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Taxation: Income Streaming Franking Credits From Trusts? Beware!


Those that use family trusts as part of an effective structure for asset protection and tax planning often turn to their accountants to determine the best way to distribute income earned each year.

Until this recent decision Federal Commissioner of Taxation v Thomas [2018] HCA 31, there would appear to be uncertainty whether it was possible to stream franking credits derived by a trust in different proportions to the amount of distributed franked dividends.

1. Why Does This Decision Matter?

If the trust deed allows income or capital streaming, the trustee can distribute certain classes or categories of income to different beneficiaries. If it does not allow streaming than the attempt will not be effective.

By being able to stream, a flexible family trust deed can with careful tax planning achieve a better tax result rather than having to distribute all classes of income on a fixed approach.

For example a non-resident beneficiary cannot claim franking credits attached to franked dividends. Also, a beneficiary might be a resident company that has tax losses. Generally a company that has a tax loss after receiving franked dividends will not receive a refund of any excess franking credits but will have to have these excess credits converted to tax losses (different to individuals who in this instance would receive a refund). The problem with this is that the company might never get to use these losses so they might be effectively lost forever instead of getting them back into the taxpayers hands now either in the form of a refund or a reduced tax bill.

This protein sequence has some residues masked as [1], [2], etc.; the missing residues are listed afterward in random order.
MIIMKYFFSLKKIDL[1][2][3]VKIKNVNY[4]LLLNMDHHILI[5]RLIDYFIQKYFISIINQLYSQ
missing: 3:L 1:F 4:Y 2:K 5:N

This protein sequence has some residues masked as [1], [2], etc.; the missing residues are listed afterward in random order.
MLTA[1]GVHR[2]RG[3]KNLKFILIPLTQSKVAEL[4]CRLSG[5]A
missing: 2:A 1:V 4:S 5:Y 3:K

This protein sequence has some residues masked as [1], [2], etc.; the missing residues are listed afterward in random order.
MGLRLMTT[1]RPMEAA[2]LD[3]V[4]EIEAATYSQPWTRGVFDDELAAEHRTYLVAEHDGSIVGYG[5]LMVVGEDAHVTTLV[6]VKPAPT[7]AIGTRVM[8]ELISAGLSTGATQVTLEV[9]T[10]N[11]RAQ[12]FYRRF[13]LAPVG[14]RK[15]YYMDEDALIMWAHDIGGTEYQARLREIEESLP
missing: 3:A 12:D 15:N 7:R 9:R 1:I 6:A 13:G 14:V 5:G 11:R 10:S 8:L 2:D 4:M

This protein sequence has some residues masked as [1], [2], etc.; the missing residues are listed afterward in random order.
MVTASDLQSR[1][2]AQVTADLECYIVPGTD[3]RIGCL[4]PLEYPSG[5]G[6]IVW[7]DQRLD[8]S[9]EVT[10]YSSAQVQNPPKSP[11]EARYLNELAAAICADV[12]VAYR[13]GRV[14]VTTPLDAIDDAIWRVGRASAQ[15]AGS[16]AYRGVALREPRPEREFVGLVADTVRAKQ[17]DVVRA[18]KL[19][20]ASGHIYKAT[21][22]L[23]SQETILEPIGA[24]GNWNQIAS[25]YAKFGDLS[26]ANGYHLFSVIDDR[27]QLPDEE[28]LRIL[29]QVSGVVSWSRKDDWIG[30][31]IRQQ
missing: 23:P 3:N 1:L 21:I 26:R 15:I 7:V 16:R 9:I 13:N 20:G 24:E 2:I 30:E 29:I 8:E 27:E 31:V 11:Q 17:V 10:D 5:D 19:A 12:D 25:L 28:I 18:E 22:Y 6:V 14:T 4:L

If your trust deed does not allow streaming of such types of income, you won't be in a position to stream these in a way that gives you the best result and so instead of giving this class of income to individuals, some of the dividends on the proportionate basis will still find its way to the loss company which might not be ideal.

Streaming of capital gains will also be more effective where certain beneficiaries have capital losses. In most cases any capital gain will want to be distributed to those firstly when considering the most advantageous tax outcome.

Whilst this case confirmed that streaming will be allowable where the deed allows it, it did confirm that you can't stream franked income in one proportion to a beneficiary without allocating the same proportionate amount of franking credits.

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2. What If The Trust Deed Is Silent On Streaming?

If the trust deed is silent, get legal advice to determine whether it should be amended. Before amending any trust deeds always seek legal advice to avoid any resettlement issues which could result additional capital gains tax and stamp duty.


Family trusts can be very effective vehicles and with careful planning with your accountant before the end of the financial year, trustees can determine optimal tax outcomes.

If streaming of income will give you a better tax result, ensure that it is done in accordance with the tax law and the trust deed.

If you are unclear whether you are doing this correctly or in the best possible way, seek advice accordingly.

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